In first since 2010, Israel halts food imports from West Bank

Israeli authorities prevent five major Palestinian foodstuff companies from bringing their goods to Jerusalem, firms charge

Dov Lieber is The Times of Israel's Arab affairs correspondent.

The Qalandiya checkpoint near the Atarot industrial zone, between East Jerusalem and the West Bank, seen on April 7, 2015. (Hadas Parush/Flash90)
The Qalandiya checkpoint near the Atarot industrial zone, between East Jerusalem and the West Bank, seen on April 7, 2015. (Hadas Parush/Flash90)

Israel is preventing West Bank producers from transporting their goods into East Jerusalem, manufacturers said Sunday, in what appears to be the first move of its kind in over five years.

The staff of five Palestinian companies — whose goods have been prevented from entering Jerusalem — protested Sunday near Israel’s Ofer Prison outside Ramallah.

Israeli authorities reportedly told the pertinent firms last Wednesday that their products would not be allowed to pass through the commercial Beitunia Crossing, the Palestinian Ma’an News Agency reported.

The five companies are Hamoda, al-Juneidi Dairy and Food Products, al-Rayyan Dairies, Salwa Foods, and Siniora Food Industries.

The move appeared to be the first time since 2010 that Israel has prohibited West Bank goods from entering East Jerusalem, which it considers sovereign Israeli territory. In that year, Israeli authorities attempted a similar prohibition of West Bank food products, saying they did not meet Israeli standards.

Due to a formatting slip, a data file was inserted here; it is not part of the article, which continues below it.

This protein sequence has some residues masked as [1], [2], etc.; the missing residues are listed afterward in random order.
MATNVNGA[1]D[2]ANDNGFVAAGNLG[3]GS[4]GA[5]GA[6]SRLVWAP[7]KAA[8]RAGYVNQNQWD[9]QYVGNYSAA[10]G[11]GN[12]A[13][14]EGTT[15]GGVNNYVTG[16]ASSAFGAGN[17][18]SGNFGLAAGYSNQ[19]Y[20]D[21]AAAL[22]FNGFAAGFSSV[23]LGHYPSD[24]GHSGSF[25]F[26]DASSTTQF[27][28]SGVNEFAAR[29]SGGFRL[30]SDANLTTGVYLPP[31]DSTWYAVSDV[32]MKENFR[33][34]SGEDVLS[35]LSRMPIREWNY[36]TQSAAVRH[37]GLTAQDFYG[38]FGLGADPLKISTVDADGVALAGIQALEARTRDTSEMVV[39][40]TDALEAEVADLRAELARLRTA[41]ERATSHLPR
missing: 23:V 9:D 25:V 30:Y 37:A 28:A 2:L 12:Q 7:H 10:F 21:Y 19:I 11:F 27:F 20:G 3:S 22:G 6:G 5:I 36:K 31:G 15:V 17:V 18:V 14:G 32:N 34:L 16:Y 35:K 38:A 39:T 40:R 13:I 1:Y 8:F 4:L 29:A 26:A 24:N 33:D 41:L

The ban was rescinded shortly afterwards, following international pressure, including from the Mideast Quartet and the US administration.

Fadi Abu Hilweh, the director of marketing for Hamoda, told Ma’an the new ban could result in the loss of an estimated 1.2 billion shekels ($309.5 million) per year for the companies. Consumers in East Jerusalem — in addition to Arab Israelis — account for more than 50 percent of the five companies’ sales, he said.

Another Hamoda official claimed that Israel imposed the ban to protect its domestic firms from outside competition, the al-Watan news outlet reported.

Amjad Muhtaseb, a marketing employee at al-Juneidi, told the official Palestinian news agency WAFA that Israeli authorities cited a lack of Hebrew labels on the companies’ products as the reason for banning their entrance into Jerusalem.

Israeli authorities did not respond to a Times of Israel request to comment on the decision.

An official in the Palestinian Ministry of Economy told Ma’an that his ministry was never informed of the Israeli decision.

The official called the decision a “flagrant breach of the Paris Protocol,” referring to the 1994 agreement that set the framework for economic relations between Israel and the PLO.

Mustafa Barghouti, head of the Palestinian National Initiative political party, said in a statement on his Facebook page that Israel’s decision amounted to a “massacre of national Palestinian products” and was the beginning of “an official Israeli boycott against Palestinian products.”

Barghouti called on the Palestinian Authority to respond by announcing an immediate ban on all Israeli products into the West Bank and a complete boycott.

In February 2015, the PA called for a boycott of major Israeli food companies in response to Israel withholding tax revenue. Israeli foods, however, have continued to be sold in supermarkets across the West Bank.

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